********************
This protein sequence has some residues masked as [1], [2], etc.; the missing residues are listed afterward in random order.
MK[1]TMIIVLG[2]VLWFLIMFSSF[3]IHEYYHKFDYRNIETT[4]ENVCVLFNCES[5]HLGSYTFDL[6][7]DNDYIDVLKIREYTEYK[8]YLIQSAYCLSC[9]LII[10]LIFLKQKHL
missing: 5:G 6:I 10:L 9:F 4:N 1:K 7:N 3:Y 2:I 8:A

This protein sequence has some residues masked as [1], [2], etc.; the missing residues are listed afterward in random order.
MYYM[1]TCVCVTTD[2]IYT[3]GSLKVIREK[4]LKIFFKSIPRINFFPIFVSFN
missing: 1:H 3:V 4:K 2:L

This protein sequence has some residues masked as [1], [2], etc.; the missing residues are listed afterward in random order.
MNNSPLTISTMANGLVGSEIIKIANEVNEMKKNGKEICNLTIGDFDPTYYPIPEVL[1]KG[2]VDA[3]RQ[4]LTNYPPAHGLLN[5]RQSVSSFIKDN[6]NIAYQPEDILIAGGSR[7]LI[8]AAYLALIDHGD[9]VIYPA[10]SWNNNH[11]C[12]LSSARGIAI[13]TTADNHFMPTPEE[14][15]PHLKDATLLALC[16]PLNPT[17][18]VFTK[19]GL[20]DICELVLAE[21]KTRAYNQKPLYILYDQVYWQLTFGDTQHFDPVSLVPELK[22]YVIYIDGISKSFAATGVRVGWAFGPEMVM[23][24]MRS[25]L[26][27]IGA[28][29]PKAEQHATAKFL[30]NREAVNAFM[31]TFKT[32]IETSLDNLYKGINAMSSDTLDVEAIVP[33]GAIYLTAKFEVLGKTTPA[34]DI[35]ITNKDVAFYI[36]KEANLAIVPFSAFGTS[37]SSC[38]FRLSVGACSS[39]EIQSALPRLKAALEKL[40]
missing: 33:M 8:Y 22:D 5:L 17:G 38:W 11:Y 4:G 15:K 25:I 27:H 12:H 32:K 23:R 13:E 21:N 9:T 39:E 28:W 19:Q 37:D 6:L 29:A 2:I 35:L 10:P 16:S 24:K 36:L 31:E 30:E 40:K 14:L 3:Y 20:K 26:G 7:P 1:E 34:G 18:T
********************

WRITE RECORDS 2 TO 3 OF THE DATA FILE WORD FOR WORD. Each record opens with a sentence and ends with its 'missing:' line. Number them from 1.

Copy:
This protein sequence has some residues masked as [1], [2], etc.; the missing residues are listed afterward in random order.
MYYM[1]TCVCVTTD[2]IYT[3]GSLKVIREK[4]LKIFFKSIPRINFFPIFVSFN
missing: 1:H 3:V 4:K 2:L

This protein sequence has some residues masked as [1], [2], etc.; the missing residues are listed afterward in random order.
MNNSPLTISTMANGLVGSEIIKIANEVNEMKKNGKEICNLTIGDFDPTYYPIPEVL[1]KG[2]VDA[3]RQ[4]LTNYPPAHGLLN[5]RQSVSSFIKDN[6]NIAYQPEDILIAGGSR[7]LI[8]AAYLALIDHGD[9]VIYPA[10]SWNNNH[11]C[12]LSSARGIAI[13]TTADNHFMPTPEE[14][15]PHLKDATLLALC[16]PLNPT[17][18]VFTK[19]GL[20]DICELVLAE[21]KTRAYNQKPLYILYDQVYWQLTFGDTQHFDPVSLVPELK[22]YVIYIDGISKSFAATGVRVGWAFGPEMVM[23][24]MRS[25]L[26][27]IGA[28][29]PKAEQHATAKFL[30]NREAVNAFM[31]TFKT[32]IETSLDNLYKGINAMSSDTLDVEAIVP[33]GAIYLTAKFEVLGKTTPA[34]DI[35]ITNKDVAFYI[36]KEANLAIVPFSAFGTS[37]SSC[38]FRLSVGACSS[39]EIQSALPRLKAALEKL[40]
missing: 33:M 8:Y 22:D 5:L 17:G 38:W 11:Y 4:G 15:K 25:I 27:H 12:H 32:K 23:R 13:E 21:N 9:T 39:E 28:W 19:Q 37:D 6:L 29:A 2:I 35:L 10:P 16:S 24:K 36:L 31:E 30:E 40:K 14:L 3:Y 20:K 26:G 7:P 1:E 34:G 18:T